The Daughters of Foxcote Manor by Eve Chase – Moving to 1970 Foxcote Manor when their London home burns down, a woman and her children take in an abandoned baby girl who is forced to investigate a murder and her own origin story 40 years later.

Decoding Your Cat: The Ultimate Experts Explain Common Cat Behaviors and Reveal How to Prevent or Change Unwanted Ones – American College of Veterinary Behaviorists. Ed by Meghan E. Herron, Debra F. Horwitz & Carlo Siracusa – Providing in-depth coverage of the underlying reasons for problematic feline behavior, a guide to promoting a cat’s physical and psychological health shares science-based anecdotes to explain how cats relate to the world and their environment.

Musical Chairs by Amy Poeppel – Envied for her close relationship with a famous music artist and Julliard classmate, a successful chamber group founder finds her summer plans riotously upended by sudden family upheavals, including her elderly father’s marriage.

Perfect Father, The: The True Story of Chris Watts, His All-American Family, and a Shocking Murder by John Glatt – Documents the August 2018 murders of Shanaan Watts and her young daughters, describing how viewers watched her husband’s televised plea for help less than 24 hours before he confessed to killing his family.

Baseless: My Search for Secrets in the Ruins of the Freedom of Information Act by Nicholson Baker – The National Book Critics Circle Award-winning author of The Mezzanine presents a deeply researched assessment of the Freedom of Information Act that reveals how deliberate obstructions, from extensive wait times to copious redactions, conceal government corruption and human-rights violations.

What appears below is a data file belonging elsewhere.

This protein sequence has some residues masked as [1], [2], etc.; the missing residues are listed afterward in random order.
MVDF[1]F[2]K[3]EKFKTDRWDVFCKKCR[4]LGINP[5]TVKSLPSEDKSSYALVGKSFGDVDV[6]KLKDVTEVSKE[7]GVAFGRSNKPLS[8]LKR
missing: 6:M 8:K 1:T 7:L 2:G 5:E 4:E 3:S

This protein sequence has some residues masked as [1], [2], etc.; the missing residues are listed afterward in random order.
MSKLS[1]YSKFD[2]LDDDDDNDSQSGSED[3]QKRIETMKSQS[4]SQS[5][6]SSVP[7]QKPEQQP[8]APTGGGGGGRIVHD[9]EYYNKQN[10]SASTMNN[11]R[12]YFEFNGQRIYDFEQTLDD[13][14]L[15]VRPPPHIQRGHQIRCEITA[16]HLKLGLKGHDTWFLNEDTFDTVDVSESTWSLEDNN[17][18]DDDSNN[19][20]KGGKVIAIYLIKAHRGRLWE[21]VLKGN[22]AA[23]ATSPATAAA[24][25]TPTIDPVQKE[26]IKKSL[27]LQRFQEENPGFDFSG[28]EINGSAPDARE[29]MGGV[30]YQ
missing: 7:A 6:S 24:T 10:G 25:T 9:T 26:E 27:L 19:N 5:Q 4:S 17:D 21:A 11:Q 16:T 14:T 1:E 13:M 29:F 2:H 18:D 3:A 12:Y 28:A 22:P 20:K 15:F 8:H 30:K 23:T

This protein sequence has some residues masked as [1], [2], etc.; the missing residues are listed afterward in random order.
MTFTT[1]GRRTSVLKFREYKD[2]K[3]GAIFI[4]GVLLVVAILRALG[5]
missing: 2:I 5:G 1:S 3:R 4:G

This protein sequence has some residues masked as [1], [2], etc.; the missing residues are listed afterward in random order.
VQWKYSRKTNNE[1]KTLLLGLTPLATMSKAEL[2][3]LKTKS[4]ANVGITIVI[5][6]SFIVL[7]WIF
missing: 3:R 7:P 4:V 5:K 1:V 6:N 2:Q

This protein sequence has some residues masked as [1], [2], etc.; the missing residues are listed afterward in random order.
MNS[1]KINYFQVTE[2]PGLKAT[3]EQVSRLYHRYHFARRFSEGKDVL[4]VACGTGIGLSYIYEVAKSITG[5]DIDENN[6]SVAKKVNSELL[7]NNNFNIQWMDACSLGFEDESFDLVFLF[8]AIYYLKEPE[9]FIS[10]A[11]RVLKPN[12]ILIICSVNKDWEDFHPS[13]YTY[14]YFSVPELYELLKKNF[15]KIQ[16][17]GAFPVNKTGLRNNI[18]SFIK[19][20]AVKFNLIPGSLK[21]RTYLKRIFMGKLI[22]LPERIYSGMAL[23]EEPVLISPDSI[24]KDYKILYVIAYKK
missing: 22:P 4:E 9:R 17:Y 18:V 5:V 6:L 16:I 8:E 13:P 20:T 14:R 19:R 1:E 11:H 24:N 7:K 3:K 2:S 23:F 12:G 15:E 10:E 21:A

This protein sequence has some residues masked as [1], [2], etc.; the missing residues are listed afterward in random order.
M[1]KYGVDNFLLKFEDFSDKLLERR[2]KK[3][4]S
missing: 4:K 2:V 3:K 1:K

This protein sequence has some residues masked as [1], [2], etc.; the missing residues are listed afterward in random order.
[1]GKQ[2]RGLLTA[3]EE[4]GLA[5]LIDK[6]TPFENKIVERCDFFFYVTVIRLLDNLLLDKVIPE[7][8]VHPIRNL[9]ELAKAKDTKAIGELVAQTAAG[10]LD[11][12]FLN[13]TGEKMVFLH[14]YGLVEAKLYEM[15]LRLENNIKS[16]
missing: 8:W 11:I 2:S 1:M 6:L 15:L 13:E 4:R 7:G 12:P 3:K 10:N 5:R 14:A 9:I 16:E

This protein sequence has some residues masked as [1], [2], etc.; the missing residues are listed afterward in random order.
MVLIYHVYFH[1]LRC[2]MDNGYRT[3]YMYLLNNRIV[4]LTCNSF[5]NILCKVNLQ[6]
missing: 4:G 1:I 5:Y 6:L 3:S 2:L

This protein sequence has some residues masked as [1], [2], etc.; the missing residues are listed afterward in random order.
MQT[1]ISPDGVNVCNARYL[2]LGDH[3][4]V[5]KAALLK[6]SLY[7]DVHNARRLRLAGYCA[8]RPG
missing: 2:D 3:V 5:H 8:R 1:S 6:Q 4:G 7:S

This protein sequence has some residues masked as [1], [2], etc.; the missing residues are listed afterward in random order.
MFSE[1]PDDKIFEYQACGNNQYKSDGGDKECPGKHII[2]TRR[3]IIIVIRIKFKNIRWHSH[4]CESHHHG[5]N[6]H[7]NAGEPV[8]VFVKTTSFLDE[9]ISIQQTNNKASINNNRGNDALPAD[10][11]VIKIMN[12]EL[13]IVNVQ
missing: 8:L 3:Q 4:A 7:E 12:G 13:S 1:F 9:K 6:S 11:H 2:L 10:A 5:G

The Vanishing Sky by L. Annette Binder – A mother in a rural 1945 German community protects her traumatized soldier son from her husband’s escalating nationalism, while her younger son flees the Hitler Youth to embark on a perilous journey home.

She Proclaims: Our Declaration of Independence from a Man’s World by Jennifer Palmieri – An empowering guide to feminism by the best-selling author of Dear Madam President outlines a blueprint for activism while sharing lessons from her personal choice to live on her own terms instead of embracing toxic patriarchal norms.

Drone Strike by Nicholas Irving & A. J. Tata – Nicholas Irving’s Reaper: Drone Strike is the next book in the explosive thriller series by the former special operations sniper and New York Times bestselling author of The Reaper.